Definitions

from The American Heritage® Dictionary of the English Language, 5th Edition.

  • noun A fine-grained white, greenish, or gray mineral, Mg3Si4O10(OH)2, having a soft soapy feel and used in talcum and face powder, as a paper coating, and as a filler for paint and plastics.
  • transitive verb To apply this substance to (a photographic plate, for example).

from The Century Dictionary.

  • To treat, or rub with talc: as, in photography, to talc a plate to which it is desired to prevent the adherence of a film.
  • noun A magnesian silicate, usually consisting of broad, flat, smooth laminæ or plates, unctuous to the touch, of a shining luster, translucent, and often transparent when in very thin plates.

from the GNU version of the Collaborative International Dictionary of English.

  • noun (Min.) A soft mineral of a soapy feel and a greenish, whitish, or grayish color, usually occurring in foliated masses. It is hydrous silicate of magnesia. Steatite, or soapstone, is a compact granular variety.
  • noun an impure, slaty talc, with a nearly compact texture, and greater hardness than common talc; -- called also talc slate.

from Wiktionary, Creative Commons Attribution/Share-Alike License.

  • noun A soft mineral of a soapy feel and a greenish, whitish, or grayish color, usually occurring in foliated masses.
  • verb To apply talc

from WordNet 3.0 Copyright 2006 by Princeton University. All rights reserved.

  • noun a fine grained mineral having a soft soapy feel and consisting of hydrated magnesium silicate; used in a variety of products including talcum powder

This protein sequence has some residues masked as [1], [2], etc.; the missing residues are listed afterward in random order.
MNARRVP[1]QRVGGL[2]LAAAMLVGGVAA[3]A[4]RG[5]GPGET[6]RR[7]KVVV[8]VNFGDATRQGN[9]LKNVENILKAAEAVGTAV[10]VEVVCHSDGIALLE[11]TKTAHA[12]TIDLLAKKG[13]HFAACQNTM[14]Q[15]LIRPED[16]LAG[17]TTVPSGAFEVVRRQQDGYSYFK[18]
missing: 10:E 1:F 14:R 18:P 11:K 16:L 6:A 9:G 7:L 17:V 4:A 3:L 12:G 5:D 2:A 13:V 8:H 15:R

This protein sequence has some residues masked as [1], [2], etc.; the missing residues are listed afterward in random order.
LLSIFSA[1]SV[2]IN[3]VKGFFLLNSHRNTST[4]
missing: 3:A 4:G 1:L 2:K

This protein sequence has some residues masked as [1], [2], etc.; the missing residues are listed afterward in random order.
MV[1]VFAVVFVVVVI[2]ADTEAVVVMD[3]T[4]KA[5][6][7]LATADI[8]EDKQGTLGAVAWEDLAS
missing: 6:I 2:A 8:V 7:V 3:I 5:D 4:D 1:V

• verb apply talcum powder to (one's body)

Etymologies

from The American Heritage® Dictionary of the English Language, 4th Edition

[French, from Medieval Latin talcum and Old Spanish talco, both from Arabic ṭalq, from Persian talk.]

from Wiktionary, Creative Commons Attribution/Share-Alike License

From Middle French talc, from Arabic طلق (ṭalq), from Persian تلک (talk).

Examples

  • You refer to brown, blue and white asbestos, as well as talc, and refer approvingly of Christopher Booker�s assertion that white asbestos is �is to all intents and purposes indistinguishable from talc� because they are both hydrated magnesium silicates with very similar formulae.

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  • The name talc is thought to be derived from the Arabic word talg or talk meaning mica since talc forms mica-like flakes.

    Talc

  • The name talc is thought to be derived from the Arabic word talg or talk meaning mica since talc forms mica-like flakes.

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  • _French chalk_: A variety of the mineral called talc, unctuous to the touch, of greenish color, glossy, soft, and easily scratched, and leaving a silvery line when drawn on paper.

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  • _French chalk_, a variety of the mineral called talc, unctuous to the touch, of a greenish color, glossy, soft, and easily scratched, and leaving a silvery line, when drawn on paper.

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  • As a consumer who tries to choose all natural products, I was always a bit put off by Avons powders because they used to contain talc, which is a red flag in some peoples book.

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  • It allows the introduction of substances such as talc to obliterate the pleural space called pleurodesis, which prevents more fluid from accumulating and pressing on the lung.

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  • It allows the introduction of substances such as talc to obliterate the pleural space called pleurodesis, which prevents more fluid from accumulating and pressing on the lung.

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  • It allows the introduction of substances such as talc to obliterate the pleural space called pleurodesis, which prevents more fluid from accumulating and pressing on the lung.

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  • It allows the introduction of substances such as talc to obliterate the pleural space called pleurodesis, which prevents more fluid from accumulating and pressing on the lung.

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